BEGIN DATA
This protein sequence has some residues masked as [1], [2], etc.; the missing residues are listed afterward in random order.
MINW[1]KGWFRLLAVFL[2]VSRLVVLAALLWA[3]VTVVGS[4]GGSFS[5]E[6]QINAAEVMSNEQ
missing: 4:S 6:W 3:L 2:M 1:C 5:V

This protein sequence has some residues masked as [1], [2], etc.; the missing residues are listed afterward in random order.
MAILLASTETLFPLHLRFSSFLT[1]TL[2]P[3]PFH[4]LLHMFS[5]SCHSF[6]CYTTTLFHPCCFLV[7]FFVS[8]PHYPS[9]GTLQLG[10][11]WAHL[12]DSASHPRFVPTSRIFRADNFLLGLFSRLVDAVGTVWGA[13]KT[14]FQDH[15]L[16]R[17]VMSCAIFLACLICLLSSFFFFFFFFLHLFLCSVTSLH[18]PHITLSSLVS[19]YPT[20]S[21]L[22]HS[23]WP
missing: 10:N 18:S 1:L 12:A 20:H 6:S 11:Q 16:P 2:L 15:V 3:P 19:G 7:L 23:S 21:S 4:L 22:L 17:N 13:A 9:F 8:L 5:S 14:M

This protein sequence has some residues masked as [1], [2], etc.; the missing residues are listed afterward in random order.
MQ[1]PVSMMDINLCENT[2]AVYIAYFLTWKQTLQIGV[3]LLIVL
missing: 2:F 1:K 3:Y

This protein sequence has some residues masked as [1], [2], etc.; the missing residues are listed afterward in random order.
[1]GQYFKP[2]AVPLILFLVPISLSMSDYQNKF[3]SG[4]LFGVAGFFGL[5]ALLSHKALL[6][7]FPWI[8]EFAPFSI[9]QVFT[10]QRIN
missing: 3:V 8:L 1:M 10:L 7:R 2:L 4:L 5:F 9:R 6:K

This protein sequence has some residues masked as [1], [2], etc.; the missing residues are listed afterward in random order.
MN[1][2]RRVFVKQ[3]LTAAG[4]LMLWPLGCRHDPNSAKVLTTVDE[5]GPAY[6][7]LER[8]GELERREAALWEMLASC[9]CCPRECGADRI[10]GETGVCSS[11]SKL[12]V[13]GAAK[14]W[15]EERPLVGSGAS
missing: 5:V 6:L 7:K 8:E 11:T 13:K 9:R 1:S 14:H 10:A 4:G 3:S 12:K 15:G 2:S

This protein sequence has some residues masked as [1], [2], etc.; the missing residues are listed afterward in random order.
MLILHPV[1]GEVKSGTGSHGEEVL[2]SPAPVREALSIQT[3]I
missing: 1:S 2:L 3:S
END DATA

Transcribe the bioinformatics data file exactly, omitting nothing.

This protein sequence has some residues masked as [1], [2], etc.; the missing residues are listed afterward in random order.
MINW[1]KGWFRLLAVFL[2]VSRLVVLAALLWA[3]VTVVGS[4]GGSFS[5]E[6]QINAAEVMSNEQ
missing: 4:S 6:W 3:L 2:M 1:C 5:V

This protein sequence has some residues masked as [1], [2], etc.; the missing residues are listed afterward in random order.
MAILLASTETLFPLHLRFSSFLT[1]TL[2]P[3]PFH[4]LLHMFS[5]SCHSF[6]CYTTTLFHPCCFLV[7]FFVS[8]PHYPS[9]GTLQLG[10][11]WAHL[12]DSASHPRFVPTSRIFRADNFLLGLFSRLVDAVGTVWGA[13]KT[14]FQDH[15]L[16]R[17]VMSCAIFLACLICLLSSFFFFFFFFLHLFLCSVTSLH[18]PHITLSSLVS[19]YPT[20]S[21]L[22]HS[23]WP
missing: 10:N 18:S 1:L 12:A 20:H 6:S 11:Q 16:P 2:L 15:V 3:P 19:G 7:L 23:S 21:S 4:L 22:L 17:N 13:A 9:F 8:L 5:S 14:M

This protein sequence has some residues masked as [1], [2], etc.; the missing residues are listed afterward in random order.
MQ[1]PVSMMDINLCENT[2]AVYIAYFLTWKQTLQIGV[3]LLIVL
missing: 2:F 1:K 3:Y

This protein sequence has some residues masked as [1], [2], etc.; the missing residues are listed afterward in random order.
[1]GQYFKP[2]AVPLILFLVPISLSMSDYQNKF[3]SG[4]LFGVAGFFGL[5]ALLSHKALL[6][7]FPWI[8]EFAPFSI[9]QVFT[10]QRIN
missing: 3:V 8:L 1:M 10:L 7:R 2:L 4:L 5:F 9:R 6:K

This protein sequence has some residues masked as [1], [2], etc.; the missing residues are listed afterward in random order.
MN[1][2]RRVFVKQ[3]LTAAG[4]LMLWPLGCRHDPNSAKVLTTVDE[5]GPAY[6][7]LER[8]GELERREAALWEMLASC[9]CCPRECGADRI[10]GETGVCSS[11]SKL[12]V[13]GAAK[14]W[15]EERPLVGSGAS
missing: 5:V 6:L 7:K 8:E 11:T 13:K 9:R 1:S 14:H 10:A 4:G 3:S 12:K 15:G 2:S

This protein sequence has some residues masked as [1], [2], etc.; the missing residues are listed afterward in random order.
MLILHPV[1]GEVKSGTGSHGEEVL[2]SPAPVREALSIQT[3]I
missing: 1:S 2:L 3:S